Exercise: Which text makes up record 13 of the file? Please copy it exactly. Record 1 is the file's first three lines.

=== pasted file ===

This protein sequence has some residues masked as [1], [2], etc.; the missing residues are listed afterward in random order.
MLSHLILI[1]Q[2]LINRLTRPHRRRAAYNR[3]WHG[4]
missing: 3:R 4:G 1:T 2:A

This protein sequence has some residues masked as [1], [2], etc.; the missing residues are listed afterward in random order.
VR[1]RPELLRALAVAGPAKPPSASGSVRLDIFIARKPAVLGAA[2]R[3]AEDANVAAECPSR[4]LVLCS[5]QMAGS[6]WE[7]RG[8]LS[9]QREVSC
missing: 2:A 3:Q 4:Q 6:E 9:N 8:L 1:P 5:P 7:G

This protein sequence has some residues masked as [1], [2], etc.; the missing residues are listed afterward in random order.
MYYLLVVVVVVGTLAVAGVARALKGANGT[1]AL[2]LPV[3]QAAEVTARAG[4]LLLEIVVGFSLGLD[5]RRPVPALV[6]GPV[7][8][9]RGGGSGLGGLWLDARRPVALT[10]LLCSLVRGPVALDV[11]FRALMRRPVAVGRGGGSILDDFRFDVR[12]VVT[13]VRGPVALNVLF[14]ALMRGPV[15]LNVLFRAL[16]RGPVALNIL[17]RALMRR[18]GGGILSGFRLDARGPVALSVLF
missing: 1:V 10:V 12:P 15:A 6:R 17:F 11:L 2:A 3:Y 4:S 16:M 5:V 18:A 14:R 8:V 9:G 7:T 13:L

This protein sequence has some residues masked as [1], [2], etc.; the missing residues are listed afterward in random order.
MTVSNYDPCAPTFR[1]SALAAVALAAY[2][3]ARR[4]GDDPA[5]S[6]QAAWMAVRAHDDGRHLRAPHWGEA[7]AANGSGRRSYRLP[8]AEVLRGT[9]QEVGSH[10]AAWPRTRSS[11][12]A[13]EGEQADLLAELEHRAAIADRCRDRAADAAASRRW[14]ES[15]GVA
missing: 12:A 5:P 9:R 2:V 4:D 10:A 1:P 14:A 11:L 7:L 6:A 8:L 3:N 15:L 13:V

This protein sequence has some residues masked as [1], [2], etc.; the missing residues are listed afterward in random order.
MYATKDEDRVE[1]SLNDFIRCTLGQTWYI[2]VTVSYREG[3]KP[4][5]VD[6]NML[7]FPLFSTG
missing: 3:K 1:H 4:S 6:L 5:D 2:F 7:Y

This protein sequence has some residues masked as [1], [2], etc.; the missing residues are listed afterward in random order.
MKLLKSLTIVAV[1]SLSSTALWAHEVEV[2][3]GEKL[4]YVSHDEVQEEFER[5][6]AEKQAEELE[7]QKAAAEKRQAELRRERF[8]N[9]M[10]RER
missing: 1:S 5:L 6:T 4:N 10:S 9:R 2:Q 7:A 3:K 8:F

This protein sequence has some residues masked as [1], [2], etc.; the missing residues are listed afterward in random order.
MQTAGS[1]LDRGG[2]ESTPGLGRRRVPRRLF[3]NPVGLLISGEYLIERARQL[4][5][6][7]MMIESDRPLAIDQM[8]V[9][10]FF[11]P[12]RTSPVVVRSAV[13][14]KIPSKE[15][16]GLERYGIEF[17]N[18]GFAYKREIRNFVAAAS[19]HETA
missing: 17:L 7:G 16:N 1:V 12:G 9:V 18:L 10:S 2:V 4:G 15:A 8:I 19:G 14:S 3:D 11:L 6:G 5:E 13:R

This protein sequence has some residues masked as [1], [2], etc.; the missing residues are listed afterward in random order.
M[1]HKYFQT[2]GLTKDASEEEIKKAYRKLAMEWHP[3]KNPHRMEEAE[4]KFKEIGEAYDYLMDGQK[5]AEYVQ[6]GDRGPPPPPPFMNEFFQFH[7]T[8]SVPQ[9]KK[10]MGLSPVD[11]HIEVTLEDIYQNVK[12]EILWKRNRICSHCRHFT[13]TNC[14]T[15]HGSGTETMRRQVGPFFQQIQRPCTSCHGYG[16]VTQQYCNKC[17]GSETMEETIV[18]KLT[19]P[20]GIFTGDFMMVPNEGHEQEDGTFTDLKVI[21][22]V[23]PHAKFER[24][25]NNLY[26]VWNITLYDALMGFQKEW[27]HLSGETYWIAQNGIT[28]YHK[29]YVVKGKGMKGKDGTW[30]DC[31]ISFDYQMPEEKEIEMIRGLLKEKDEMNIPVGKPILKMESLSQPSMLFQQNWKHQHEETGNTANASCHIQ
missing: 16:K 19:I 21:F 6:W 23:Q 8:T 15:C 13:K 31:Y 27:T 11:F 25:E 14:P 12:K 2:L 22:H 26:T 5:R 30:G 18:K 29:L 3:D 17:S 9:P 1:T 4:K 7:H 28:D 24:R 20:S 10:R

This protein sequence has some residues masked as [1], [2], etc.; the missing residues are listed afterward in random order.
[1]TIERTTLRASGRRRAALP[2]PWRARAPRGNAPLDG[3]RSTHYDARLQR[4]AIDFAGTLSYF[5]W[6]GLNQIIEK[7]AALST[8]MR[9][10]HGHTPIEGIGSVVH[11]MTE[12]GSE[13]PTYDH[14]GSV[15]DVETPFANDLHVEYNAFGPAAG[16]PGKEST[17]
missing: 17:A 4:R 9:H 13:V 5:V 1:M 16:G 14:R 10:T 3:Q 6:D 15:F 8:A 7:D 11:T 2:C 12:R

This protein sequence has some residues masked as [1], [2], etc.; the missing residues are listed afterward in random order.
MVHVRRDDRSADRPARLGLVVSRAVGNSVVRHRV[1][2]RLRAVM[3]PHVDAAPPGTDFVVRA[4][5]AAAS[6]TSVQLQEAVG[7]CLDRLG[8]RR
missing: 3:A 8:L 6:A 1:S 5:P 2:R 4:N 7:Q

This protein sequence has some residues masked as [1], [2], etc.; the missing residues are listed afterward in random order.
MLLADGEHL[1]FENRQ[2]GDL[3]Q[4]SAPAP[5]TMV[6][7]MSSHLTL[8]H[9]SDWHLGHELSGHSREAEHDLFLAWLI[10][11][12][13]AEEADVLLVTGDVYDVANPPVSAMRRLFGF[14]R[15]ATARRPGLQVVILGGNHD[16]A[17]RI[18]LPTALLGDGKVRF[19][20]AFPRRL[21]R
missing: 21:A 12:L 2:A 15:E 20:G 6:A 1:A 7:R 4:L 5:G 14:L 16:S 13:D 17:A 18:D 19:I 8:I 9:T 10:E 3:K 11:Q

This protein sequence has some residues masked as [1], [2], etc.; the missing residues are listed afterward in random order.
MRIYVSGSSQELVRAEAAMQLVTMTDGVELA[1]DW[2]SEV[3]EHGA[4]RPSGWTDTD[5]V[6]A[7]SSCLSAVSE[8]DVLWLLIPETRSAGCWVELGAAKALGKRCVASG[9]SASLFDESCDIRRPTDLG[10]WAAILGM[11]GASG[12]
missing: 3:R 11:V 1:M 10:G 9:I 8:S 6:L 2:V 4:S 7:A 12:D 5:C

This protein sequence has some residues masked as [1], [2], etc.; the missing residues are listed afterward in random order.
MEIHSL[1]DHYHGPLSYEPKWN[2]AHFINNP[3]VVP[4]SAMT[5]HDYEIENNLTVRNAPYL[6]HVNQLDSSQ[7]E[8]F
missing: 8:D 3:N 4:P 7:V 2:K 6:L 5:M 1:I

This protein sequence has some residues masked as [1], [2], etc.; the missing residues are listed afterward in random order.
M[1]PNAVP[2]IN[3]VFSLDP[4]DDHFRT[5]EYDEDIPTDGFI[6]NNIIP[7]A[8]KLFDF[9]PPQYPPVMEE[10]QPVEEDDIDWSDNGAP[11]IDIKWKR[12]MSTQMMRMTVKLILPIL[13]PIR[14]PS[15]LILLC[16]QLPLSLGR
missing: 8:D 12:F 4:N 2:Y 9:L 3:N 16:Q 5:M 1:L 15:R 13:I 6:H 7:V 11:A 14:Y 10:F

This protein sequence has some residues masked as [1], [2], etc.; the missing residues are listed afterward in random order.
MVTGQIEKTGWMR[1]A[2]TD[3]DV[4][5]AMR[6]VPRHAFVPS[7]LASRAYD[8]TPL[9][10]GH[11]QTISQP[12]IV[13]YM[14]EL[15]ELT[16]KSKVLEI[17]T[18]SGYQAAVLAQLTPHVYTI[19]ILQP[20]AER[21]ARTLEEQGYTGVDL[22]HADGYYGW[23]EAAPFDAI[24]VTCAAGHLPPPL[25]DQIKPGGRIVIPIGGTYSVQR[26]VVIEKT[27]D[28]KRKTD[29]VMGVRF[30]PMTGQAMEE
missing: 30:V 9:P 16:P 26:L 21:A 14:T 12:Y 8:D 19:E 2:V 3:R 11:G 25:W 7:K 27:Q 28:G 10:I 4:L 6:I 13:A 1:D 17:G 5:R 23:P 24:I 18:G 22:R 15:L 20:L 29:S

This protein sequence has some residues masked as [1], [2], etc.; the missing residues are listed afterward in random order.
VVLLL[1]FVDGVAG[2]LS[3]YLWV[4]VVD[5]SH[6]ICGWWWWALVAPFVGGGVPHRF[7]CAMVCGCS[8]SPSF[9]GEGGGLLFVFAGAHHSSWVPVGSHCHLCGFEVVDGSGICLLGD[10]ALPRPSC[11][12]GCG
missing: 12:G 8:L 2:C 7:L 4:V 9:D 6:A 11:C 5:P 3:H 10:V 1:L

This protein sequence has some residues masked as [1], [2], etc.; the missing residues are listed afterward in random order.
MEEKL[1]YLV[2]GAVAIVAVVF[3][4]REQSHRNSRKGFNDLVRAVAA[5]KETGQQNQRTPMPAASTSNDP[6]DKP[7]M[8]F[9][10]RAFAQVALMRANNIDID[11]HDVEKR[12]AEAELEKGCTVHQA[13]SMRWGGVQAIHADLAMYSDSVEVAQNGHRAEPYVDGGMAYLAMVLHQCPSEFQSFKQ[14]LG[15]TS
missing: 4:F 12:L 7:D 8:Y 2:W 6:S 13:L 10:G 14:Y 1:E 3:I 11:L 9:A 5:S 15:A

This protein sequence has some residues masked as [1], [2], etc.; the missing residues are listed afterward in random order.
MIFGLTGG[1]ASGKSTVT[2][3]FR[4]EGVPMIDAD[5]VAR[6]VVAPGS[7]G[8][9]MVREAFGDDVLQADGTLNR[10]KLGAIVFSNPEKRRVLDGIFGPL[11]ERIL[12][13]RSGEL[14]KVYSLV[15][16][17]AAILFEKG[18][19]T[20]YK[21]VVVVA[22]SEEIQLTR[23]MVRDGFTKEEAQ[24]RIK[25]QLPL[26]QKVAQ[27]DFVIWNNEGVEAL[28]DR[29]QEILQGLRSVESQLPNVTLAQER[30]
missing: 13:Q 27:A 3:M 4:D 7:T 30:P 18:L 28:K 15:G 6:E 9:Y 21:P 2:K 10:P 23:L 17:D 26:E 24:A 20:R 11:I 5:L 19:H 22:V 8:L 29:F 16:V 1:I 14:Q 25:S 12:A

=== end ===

This protein sequence has some residues masked as [1], [2], etc.; the missing residues are listed afterward in random order.
MEIHSL[1]DHYHGPLSYEPKWN[2]AHFINNP[3]VVP[4]SAMT[5]HDYEIENNLTVRNAPYL[6]HVNQLDSSQ[7]E[8]F
missing: 8:D 3:N 4:P 7:V 2:K 6:L 5:M 1:I